v.12 “give me the share of the estate I have coming to me” Normally the heirs would not get anything until the father was incapacitated or dead. To ask for a share of the estate ahead of time was incredibly insensitive and disrespectful. It even showed contempt for the father: “Give me my share as if you were dead.”
“distributed the assets to them” The father then had to divest himself of the estate entirely, living off of the good will of the older son. The father took the form of a servant, then, on behalf of the son who was to wander far away.
v.13 “squandered his estate in foolish living.” By using this phrase, Jesus is establishing the association between the younger son in His story with the tax collectors and sinners. They were separated from the father and living foolishly and sinfully.
v. 14 “he had nothing” Nothing to clothe himself with. Nothing to shelter himself with. Nothing to eat. And, don’t miss this: nothing to offer to the father later in the story; he would come empty handed, asking for mercy.
v.15 “to feed the pigs” Jesus could have chosen any form of activity to illustrate this son’s poverty: could have had him begging; could have had him stealing. Could have had him feeding sheep or goats or cattle or cats. No, not cats. But what does Jesus have him feeding? Pigs. Considered by Jews to this day as being unclean and unholy to eat.
v.17 “When he came to his senses.” There are a few phrases in this parable that stand out to me, and this is one of them. The younger son finally came to the point where he saw the error of his ways and the foolishness of his life and longed for something better.
v.19 “no longer worthy to be called your son.” As I said earlier, he had nothing to offer his father; he came empty handed, asking for mercy.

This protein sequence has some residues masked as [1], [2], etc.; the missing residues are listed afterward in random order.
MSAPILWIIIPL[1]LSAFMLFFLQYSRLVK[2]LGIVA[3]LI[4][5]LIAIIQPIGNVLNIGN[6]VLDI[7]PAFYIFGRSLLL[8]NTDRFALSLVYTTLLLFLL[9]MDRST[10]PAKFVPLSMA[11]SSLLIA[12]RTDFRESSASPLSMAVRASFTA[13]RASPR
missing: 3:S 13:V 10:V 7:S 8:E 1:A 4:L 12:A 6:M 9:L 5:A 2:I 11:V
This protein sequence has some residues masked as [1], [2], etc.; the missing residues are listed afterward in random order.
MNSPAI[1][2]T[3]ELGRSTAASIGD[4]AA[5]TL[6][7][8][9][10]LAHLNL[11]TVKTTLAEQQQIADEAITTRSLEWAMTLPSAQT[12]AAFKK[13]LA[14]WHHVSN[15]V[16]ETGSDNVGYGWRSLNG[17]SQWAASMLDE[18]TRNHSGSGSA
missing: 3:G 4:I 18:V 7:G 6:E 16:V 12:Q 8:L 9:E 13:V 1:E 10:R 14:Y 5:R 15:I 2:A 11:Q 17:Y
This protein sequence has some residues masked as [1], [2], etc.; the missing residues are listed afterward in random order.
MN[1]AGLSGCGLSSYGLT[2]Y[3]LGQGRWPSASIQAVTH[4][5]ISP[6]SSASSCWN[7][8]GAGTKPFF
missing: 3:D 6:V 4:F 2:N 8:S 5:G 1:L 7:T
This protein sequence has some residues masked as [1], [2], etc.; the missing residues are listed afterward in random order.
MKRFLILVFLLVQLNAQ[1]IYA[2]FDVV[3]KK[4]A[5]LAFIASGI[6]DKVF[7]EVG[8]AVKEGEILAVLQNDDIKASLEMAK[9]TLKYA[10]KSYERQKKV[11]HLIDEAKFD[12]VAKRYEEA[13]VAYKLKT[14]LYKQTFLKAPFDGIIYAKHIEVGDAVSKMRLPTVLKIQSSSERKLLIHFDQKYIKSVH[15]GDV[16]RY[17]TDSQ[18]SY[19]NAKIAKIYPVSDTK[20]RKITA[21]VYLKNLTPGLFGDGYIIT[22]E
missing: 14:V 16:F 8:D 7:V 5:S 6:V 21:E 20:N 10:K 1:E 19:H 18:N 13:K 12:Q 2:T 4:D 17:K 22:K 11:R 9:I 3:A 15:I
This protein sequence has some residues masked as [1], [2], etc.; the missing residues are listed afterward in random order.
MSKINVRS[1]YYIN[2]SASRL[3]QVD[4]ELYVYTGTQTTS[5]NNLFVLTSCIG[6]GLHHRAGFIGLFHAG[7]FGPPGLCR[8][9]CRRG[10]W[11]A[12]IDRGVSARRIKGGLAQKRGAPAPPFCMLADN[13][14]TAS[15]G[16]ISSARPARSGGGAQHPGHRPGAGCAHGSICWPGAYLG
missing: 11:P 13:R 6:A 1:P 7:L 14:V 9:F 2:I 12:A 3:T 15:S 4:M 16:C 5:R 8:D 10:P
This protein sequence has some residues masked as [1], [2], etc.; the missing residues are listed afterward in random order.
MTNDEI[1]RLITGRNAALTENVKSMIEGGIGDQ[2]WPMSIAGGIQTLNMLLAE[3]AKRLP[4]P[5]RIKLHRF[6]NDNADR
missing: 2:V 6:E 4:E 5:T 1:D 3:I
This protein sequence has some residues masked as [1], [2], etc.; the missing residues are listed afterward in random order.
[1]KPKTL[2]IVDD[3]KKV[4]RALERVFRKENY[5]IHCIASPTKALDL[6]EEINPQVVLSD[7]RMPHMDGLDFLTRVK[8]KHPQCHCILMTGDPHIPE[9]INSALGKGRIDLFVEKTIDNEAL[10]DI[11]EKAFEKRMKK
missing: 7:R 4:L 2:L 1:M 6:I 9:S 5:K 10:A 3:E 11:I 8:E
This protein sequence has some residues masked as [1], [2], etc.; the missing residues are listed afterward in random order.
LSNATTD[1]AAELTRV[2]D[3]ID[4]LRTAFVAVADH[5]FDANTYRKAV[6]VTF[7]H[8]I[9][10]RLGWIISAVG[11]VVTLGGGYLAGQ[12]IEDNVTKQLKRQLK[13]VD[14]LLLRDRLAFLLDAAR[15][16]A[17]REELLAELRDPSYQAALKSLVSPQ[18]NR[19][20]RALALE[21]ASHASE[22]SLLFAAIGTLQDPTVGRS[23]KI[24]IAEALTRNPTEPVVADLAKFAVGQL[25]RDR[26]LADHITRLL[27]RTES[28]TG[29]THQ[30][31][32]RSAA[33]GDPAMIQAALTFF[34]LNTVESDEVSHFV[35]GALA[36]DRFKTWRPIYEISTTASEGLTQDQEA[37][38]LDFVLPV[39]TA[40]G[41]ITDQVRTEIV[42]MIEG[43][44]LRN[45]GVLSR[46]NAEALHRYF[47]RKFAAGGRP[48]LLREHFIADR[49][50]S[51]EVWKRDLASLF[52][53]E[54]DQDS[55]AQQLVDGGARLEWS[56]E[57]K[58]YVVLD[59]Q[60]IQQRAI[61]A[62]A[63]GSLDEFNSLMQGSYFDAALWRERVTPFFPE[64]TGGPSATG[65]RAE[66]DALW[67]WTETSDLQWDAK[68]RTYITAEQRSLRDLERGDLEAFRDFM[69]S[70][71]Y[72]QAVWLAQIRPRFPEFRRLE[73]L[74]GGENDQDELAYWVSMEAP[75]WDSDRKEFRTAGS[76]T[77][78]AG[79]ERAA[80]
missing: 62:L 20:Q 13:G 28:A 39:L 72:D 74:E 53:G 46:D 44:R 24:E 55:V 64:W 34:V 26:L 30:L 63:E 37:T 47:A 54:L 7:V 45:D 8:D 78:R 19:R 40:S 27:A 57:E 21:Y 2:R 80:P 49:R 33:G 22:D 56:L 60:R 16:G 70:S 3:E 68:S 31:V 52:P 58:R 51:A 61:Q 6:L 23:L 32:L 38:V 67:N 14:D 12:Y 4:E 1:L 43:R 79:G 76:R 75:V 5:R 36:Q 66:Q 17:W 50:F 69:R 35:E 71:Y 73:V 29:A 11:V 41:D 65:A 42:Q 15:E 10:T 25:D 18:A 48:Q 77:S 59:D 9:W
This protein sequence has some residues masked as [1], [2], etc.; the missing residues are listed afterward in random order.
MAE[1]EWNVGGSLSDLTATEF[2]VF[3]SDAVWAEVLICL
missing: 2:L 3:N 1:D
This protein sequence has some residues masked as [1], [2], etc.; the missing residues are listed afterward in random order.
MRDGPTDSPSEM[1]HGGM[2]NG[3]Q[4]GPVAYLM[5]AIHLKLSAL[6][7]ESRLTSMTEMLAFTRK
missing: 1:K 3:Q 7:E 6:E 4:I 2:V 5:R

v.20 “But while the son was still a long way off.” This is one of those phrases and it tugs at my heart every time. I believe Jesus inserts this phrase to demonstrate the eagerness of the father for the return of his son. It’s as if he spent much if not all of his day scanning the horizon, longing for his return.
“with compassion” Not anger; not judgment, not spank him all the way home like my momma did—but met him with compassion.
“He ran” Men of that day wore ankle high robes; they rarely ran, particularly the older men because it was a sign of weakness and indicated a lack of self-respect.
v.22 “robe…ring…sandals” We love stories of redemption, right? Some one who has failed, but then is finally restored. Groundhog Day: Bill Murray plays a narcissist who wakes up every morning to what song? (video “I got you Babe”) But he eventually comes to his senses and ends up becoming a loving, caring person. How the Grinch stole Christmas: the Grinch steals all the Christmas presents but then because of an act of love by Cindy Lou Who, comes to his senses and is reunited with the people of Whoville. A Christmas Carol: Ebenezer Scrooge came to his senses, with the help of the 3 overnight guests. So here is one of the great stories of redemption: a young man who was selfish and rebellious but has come to his senses and is now reunited with his father.